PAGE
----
The base-level Levitate chamois makes do with a less-stretchy top sheet and omits the additional layer of foam, but retains some of the other features.

Prices for the new Levitate-equipped shorts range from US$55-285, topping out with a new Pro Air Bib Short that’s specifically designed for use in hot weather. The fancy Expedition Pro Grodeo Suit retails for US$300. Pricing in other currencies is to be confirmed. Sizes for most of the men’s shorts run from S-XXL, and XS-XXL for the women’s shorts. Base-model Quest shorts add an additional XXXL size for both.

First impressions

Pearl Izumi sent me a sample of the Pro Bib Short and the Expedition Pro Bib Short several weeks before sending any supporting information, so it was interesting trying to figure out what made these any different from previous attempts. 

Pearl Izumi may not make a big deal of how thick this thing is, but make no mistake: it’s markedly fat. However, it doesn’t come across nearly as bulky as you’d expect in terms of either how it feels on your body or what it’s like in the saddle.

Thicker chamois can sometimes be akin to a poorly-fitted diaper, all chunky and awkward. But the Levitate Pro is surprisingly good at conforming to your anatomy. It may be thick, but there are no weird crinkles or folds, and the whole thing just stays put where it should once you’ve got everything settled.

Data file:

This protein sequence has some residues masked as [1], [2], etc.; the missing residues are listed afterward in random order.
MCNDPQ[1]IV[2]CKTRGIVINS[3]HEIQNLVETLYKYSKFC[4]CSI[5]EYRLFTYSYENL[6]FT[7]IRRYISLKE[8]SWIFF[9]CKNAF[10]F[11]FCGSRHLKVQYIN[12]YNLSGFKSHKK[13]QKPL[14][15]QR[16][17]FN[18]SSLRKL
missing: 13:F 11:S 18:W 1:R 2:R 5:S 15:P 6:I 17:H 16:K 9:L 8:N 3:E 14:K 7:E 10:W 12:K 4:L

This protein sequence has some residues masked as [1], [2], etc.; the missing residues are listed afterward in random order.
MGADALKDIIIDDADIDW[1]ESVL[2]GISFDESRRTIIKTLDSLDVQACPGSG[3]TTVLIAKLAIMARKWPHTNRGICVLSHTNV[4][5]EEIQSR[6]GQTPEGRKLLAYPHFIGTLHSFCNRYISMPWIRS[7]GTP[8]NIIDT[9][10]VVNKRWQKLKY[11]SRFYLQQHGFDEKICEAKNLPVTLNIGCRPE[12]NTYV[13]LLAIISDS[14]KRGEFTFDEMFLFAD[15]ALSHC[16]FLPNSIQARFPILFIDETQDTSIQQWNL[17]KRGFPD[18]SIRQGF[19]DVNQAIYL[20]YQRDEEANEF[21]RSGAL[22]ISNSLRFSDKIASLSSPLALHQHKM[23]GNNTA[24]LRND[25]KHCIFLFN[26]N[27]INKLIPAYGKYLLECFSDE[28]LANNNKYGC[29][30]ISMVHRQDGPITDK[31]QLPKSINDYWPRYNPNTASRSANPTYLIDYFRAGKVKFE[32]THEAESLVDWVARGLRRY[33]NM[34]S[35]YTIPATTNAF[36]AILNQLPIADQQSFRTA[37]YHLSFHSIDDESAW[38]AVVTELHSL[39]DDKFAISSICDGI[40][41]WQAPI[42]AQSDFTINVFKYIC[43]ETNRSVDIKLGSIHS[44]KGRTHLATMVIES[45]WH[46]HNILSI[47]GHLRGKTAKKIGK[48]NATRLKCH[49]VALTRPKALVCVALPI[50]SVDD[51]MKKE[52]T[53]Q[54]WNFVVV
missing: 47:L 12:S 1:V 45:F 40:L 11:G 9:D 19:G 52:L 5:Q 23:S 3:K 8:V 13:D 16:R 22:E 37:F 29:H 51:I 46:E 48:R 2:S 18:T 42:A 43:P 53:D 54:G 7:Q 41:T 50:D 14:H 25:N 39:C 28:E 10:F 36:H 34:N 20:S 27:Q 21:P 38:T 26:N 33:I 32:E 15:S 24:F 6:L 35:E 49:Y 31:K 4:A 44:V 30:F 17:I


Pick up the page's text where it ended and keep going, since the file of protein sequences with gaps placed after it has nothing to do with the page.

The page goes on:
In the saddle, I can’t say if that denser two-layer foam provides the suspension effect that Pearl Izumi claims, but it does sort of feel like there’s a little more isolation between the saddle and your butt — almost like you’ve switched saddle models. Whereas lower-density foams in many other chamois have always struck me as more show than go, whatever Pearl Izumi is using in the Levitate Pro seems more effective.

The so-called “Expedition” models feature extra pockets on the legs and lower back. Because obviously, riding gravel means carrying more stuff. And by the way, neither of the riders pictured here are me.

Either way, chafing hasn’t been an issue at all (though I should point out that it’s currently winter here in Colorado and I haven’t done any rides longer than 2 1/2 hours). 

The fit of the short bodies was spot-on for my medium frame: not too tight, not at all sloppy, and just-right on the leg length (at least for me). Bonus points for the clean-cut leg edges and well thought-out gripper design that stays put without creating the dreaded sausage leg, too. The stitch-free straps are also pleasantly stretchy and should accommodate a wide range of torso lengths, and I’ve noted a bunch of areas where Pearl Izumi has taken the time to add extra stitching reinforcement, which bodes well for long-term durability.

And the drop-tail thing? Well, I haven’t done any events or big group rides in the past few weeks, but suffice to say I’ve done my best to test that feature properly. It works.

It’s obviously far too early for me to draw any real long-term conclusions here, but so far, so good. Fingers crossed for an early spring so I can really get outside with these things.

More information can be found at

An American in France

What’s it like to be an American cyclist living in France? Watch to get professional road cyclist Joe Dombrowski’s view.